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Iuz the Evil

Netflix the Witcher

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8 hours ago, Iuz the Evil said:

To be honest, I very nearly gave up on the game at the very same point (that may be the longest tutorial I've ever played). The game world opens up considerably after the tutorial, and the story only gets good in Velen. And builds from there into one of the coolest narrative RPGs I've played. 

 

But it does take quite a bit to get going, I can see that not being for everyone. And it's a narrative driven game, where choices determine story outcomes. Kind of the opposite of Skyrim's open sandbox in many ways. I like them both though. 

 

Oh don't get me wrong, I want to love it. The world is a beauty. I may try again one of these weekends. Try to remember the gameplay (controls, etc.) so that I don't have to do the tutorial again. :)

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I think Henry Cavill is turning out to be one of my favorite stars. In a recent interview, he dismissed the interviewer's characterization of fans as being toxic. He instead pointed out how fans can be very passionate about the subject material. I don't have a link to the actual interview, but I saw several videos on YouTube refer back to it. I just think it is pretty cool that somebody in Hollywood has taken a moment to realize that fans are going to have opinions about the things they love.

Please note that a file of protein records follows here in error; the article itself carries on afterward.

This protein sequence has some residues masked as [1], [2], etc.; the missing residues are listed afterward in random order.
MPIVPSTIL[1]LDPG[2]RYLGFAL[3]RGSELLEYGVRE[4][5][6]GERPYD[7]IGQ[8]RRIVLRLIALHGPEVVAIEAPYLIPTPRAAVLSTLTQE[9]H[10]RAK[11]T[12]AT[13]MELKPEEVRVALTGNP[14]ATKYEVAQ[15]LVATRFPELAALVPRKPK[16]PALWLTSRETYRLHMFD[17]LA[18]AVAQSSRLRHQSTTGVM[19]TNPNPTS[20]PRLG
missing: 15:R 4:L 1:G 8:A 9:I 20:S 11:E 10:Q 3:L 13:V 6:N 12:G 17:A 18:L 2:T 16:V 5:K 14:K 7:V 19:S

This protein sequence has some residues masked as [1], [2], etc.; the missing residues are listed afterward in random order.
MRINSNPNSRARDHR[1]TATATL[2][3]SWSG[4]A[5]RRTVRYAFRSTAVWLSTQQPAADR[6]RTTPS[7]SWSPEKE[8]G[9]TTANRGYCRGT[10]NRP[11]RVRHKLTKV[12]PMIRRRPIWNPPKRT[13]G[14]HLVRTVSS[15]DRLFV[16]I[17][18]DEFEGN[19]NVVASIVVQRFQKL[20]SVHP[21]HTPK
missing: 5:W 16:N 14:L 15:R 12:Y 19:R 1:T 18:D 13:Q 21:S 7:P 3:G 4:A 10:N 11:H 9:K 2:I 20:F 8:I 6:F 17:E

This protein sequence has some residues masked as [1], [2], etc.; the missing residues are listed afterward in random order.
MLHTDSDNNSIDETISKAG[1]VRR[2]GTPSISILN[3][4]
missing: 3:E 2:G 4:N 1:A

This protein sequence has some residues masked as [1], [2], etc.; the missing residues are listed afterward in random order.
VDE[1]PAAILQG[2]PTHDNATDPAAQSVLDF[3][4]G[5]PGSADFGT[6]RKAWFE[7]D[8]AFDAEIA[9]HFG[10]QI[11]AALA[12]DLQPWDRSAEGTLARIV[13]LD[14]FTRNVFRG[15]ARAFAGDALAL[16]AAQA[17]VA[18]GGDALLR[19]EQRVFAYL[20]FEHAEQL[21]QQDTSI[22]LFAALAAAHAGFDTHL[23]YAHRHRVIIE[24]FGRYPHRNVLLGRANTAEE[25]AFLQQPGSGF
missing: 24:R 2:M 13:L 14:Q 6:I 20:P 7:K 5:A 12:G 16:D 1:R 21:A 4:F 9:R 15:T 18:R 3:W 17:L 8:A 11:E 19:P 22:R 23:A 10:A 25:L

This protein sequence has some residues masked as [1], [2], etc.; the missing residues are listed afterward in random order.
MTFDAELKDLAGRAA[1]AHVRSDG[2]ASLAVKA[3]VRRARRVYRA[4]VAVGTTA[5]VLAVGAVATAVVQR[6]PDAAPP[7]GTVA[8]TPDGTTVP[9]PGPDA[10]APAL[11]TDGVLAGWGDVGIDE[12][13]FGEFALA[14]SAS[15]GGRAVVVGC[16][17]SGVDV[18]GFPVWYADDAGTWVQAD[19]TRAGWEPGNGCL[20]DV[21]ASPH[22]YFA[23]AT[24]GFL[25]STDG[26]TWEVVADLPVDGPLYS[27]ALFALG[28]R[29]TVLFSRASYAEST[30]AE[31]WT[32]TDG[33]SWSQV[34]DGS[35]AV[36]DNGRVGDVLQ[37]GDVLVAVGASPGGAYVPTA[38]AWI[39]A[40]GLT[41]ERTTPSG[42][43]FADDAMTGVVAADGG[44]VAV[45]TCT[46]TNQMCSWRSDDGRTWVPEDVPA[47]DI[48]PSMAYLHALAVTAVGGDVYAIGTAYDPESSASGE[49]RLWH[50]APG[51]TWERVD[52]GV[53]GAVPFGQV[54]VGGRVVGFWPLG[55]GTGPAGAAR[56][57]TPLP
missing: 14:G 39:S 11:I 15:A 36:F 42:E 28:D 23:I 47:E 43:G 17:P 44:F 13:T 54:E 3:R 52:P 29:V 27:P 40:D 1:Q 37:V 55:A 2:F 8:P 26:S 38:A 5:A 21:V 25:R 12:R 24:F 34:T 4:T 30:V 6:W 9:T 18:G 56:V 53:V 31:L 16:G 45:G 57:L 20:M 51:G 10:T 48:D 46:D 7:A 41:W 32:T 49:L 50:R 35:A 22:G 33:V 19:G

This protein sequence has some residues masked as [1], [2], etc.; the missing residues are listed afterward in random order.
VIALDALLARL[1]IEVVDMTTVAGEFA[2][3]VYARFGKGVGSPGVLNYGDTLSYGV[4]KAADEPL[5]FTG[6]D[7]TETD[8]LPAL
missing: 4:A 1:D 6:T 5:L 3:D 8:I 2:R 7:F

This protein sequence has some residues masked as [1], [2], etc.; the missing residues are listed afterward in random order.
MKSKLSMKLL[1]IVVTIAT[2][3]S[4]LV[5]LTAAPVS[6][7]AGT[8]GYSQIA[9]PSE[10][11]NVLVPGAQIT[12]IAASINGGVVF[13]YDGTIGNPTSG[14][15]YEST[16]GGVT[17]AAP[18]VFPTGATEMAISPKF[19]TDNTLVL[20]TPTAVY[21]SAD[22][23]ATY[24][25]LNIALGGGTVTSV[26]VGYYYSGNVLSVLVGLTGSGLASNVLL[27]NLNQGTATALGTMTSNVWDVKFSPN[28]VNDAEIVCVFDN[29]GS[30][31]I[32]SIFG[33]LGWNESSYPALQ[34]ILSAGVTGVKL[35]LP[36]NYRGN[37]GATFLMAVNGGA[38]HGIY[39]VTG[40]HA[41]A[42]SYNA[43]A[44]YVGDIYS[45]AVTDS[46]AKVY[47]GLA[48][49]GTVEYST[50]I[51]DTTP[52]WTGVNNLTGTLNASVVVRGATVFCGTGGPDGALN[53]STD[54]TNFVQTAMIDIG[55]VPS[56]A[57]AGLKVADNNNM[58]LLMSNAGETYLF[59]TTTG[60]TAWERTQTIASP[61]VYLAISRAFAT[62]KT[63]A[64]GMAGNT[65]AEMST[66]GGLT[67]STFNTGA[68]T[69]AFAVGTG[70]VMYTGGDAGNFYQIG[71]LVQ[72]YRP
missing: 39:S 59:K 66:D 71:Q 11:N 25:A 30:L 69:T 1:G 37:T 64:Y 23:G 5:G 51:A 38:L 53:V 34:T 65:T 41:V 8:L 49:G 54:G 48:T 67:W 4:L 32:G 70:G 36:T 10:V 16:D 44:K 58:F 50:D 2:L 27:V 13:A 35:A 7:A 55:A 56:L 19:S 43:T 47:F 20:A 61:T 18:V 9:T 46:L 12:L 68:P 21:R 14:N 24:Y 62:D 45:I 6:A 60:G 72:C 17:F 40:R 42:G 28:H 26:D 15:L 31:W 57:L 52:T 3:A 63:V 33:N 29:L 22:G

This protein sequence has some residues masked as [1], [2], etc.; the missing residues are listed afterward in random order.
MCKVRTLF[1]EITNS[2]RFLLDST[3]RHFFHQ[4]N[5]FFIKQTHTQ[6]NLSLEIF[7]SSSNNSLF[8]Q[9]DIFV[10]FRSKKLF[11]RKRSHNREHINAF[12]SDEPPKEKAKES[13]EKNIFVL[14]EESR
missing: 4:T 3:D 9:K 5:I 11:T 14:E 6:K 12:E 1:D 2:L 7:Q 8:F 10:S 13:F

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15 minutes ago, Nolgroth said:

I think Henry Cavill is turning out to be one of my favorite stars. In a recent interview, he dismissed the interviewer's characterization of fans as being toxic. He instead pointed out how fans can be very passionate about the subject material. I don't have a link to the actual interview, but I saw several videos on YouTube refer back to it. I just think it is pretty cool that somebody in Hollywood has taken a moment to realize that fans are going to have opinions about the things they love.

 

I heard about that! And thank goodness.

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I can't believe some people bailed on the Witcher 3 game during the tutorial phase.

 

Yes, it's long and a bit tedious, but the game world explodes open after that and it is HUGE and there are a thousand places to go and things to do after that.